What We Believe
We believe that the London Baptist Confession of Faith of 1689 (Also known as the Second London Confession) is the best summary of what the Scriptures teach about the Christian faith. We recognize that it is not an exhaustive document on Christianity, but that it clearly summarizes the main doctrines (or teachings) found in Scripture and relating to basic Christian faith and practice. We also recognize that it is a document written by fallible men and not inspired by God, therefore it is fully subject to the Scriptures and finds its authority only in its faithfulness to the Scriptures. The Word of God is the ultimate authority in all matters pertaining to the Christian faith and practice, but we affirm the usefulness of having a document that summarizes what we believe.
Grace Chapel Preface to the Confession...
To the judicial and impartial reader,
This confession, while thorough, certainly does not address every important doctrine in the Christian faith. It is an attempt to explain with detail the distinctive doctrines that accompany fully reformed evangelical orthodoxy. When said orthodoxy is confessed there is always a balance that must be settled on between simple phrasing that fosters understanding and high doxological language that seeks to reflect the beauty and appreciation of the teachings described. Likewise, there are ancient words incorporated throughout (e.g., words describing the Trinity and two natures of Christ) that anchor the confession to the historical Christian church and set it in a stream of historic orthodoxy. As some who have gone before us have said:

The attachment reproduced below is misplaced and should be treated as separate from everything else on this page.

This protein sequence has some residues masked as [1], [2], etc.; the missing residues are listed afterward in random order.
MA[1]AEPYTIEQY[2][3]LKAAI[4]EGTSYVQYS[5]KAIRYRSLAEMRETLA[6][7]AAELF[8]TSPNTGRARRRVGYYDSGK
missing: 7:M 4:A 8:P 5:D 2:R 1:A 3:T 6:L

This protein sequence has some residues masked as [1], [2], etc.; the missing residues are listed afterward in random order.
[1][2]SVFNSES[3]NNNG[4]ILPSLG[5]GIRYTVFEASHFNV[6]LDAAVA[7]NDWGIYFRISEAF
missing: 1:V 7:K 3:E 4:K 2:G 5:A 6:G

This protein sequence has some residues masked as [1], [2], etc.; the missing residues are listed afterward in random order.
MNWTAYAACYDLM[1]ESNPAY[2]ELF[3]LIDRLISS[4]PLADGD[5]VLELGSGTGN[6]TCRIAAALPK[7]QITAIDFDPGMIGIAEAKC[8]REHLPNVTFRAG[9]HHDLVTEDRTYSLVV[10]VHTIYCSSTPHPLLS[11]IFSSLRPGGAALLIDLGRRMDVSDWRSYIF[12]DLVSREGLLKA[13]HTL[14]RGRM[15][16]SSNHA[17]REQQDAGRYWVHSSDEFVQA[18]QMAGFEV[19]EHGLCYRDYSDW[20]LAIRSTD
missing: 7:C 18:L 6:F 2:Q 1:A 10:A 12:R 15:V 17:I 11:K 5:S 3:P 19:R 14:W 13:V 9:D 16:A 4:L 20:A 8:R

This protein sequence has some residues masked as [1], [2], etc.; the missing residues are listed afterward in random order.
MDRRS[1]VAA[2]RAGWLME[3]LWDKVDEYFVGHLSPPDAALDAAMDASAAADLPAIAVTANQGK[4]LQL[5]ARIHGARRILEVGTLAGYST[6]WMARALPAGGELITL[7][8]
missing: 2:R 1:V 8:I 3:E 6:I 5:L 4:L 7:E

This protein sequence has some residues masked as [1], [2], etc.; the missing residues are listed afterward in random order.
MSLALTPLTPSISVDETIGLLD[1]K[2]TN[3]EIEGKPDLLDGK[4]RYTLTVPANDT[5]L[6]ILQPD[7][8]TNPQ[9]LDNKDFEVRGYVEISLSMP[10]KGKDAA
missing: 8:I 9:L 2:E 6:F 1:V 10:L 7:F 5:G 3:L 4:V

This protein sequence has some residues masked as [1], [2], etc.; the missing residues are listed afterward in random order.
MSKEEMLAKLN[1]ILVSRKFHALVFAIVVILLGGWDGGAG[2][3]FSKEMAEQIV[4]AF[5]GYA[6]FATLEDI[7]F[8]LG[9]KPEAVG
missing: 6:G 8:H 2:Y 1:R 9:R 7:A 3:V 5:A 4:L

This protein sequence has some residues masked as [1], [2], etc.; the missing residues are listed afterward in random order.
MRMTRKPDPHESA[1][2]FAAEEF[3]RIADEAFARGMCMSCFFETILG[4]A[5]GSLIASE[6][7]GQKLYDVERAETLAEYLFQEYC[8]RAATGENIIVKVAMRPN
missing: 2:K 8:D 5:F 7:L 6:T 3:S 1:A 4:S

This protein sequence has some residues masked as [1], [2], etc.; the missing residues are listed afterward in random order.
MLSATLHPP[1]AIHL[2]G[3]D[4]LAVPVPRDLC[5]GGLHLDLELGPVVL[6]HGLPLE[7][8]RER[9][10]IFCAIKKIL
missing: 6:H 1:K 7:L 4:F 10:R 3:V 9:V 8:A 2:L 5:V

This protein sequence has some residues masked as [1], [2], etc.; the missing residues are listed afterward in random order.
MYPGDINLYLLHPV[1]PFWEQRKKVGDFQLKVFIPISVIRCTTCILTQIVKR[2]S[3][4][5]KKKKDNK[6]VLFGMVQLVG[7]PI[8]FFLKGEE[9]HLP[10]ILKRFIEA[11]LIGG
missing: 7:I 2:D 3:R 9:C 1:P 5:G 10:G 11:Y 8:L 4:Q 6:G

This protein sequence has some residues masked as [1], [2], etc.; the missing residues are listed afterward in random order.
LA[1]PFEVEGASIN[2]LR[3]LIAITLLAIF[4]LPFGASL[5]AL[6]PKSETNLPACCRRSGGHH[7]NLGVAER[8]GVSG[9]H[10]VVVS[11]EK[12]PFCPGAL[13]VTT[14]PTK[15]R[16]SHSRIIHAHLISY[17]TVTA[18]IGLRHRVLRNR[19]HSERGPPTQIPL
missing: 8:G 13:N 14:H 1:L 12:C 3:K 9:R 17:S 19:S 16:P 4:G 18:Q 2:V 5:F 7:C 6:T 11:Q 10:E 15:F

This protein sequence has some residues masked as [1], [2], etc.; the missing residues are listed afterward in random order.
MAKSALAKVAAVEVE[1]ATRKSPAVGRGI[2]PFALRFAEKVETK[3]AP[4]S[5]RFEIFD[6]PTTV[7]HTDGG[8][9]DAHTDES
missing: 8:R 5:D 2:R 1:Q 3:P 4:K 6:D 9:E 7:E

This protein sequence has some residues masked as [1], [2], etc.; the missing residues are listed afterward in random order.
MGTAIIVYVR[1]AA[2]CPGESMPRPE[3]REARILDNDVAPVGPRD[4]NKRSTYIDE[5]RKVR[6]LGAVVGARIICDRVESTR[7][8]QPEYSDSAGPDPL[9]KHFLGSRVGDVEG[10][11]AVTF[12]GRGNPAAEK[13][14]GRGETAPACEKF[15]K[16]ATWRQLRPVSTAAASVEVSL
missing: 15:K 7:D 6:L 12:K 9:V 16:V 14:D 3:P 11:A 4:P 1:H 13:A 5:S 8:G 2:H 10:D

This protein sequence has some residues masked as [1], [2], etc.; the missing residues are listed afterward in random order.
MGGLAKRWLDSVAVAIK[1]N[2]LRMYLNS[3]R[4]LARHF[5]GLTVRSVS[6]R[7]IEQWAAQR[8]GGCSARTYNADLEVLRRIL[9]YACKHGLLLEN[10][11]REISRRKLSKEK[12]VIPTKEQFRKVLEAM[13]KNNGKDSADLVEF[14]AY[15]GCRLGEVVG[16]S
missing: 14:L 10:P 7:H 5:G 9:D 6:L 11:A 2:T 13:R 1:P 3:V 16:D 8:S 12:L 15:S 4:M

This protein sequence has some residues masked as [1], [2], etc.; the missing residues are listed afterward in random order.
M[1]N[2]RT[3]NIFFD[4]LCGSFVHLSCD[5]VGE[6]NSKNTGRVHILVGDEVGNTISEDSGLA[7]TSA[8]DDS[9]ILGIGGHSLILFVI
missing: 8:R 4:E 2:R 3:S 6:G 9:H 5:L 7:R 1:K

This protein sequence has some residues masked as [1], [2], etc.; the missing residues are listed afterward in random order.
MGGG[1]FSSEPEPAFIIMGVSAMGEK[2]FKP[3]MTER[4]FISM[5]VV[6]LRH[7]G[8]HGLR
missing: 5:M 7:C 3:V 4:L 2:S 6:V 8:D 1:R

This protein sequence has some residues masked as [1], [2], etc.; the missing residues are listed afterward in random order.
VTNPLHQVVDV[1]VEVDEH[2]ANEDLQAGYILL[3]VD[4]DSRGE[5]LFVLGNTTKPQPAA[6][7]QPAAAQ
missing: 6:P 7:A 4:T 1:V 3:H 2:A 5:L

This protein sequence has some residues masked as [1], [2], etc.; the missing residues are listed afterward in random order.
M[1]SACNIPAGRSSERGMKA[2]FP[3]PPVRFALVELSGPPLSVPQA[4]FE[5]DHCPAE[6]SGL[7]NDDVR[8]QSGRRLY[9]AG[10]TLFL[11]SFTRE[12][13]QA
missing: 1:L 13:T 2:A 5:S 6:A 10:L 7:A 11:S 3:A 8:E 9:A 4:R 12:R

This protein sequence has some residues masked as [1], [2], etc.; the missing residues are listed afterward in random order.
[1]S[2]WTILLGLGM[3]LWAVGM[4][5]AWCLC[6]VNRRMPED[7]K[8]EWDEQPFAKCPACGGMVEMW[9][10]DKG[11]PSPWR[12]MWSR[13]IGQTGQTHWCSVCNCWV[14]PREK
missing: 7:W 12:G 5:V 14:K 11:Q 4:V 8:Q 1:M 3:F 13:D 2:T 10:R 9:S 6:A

"We have no itch to clog religion with new words, but do readily acquiesce in that form of sound words which hath been, in consent with the Holy Scriptures, used by others before us; hereby declaring, before God, angels, and men, our hearty agreement with them."
This confession will undoubtedly at times appear to some to unnecessarily address an issue or to be overly detailed. However, these instances typically reflect orthodox positions that we may now take for granted. Those positions have been fought for and defended at great cost by our forefathers in the faith. If this confession is read in light of church history and with the desire to defend the depth of doctrine that has been achieved over the course of centuries, then it will surely, in spite of its occasional elevated language and technical minutiae, point the reader to a glorious God and cause one's heart to resound with worship and praise to Him who saves sinners.
Praise God, from Whom all blessings flow;
Praise Him, all creatures here below;
Praise Him above, ye heavenly host;
Praise Father, Son, and Holy Ghost.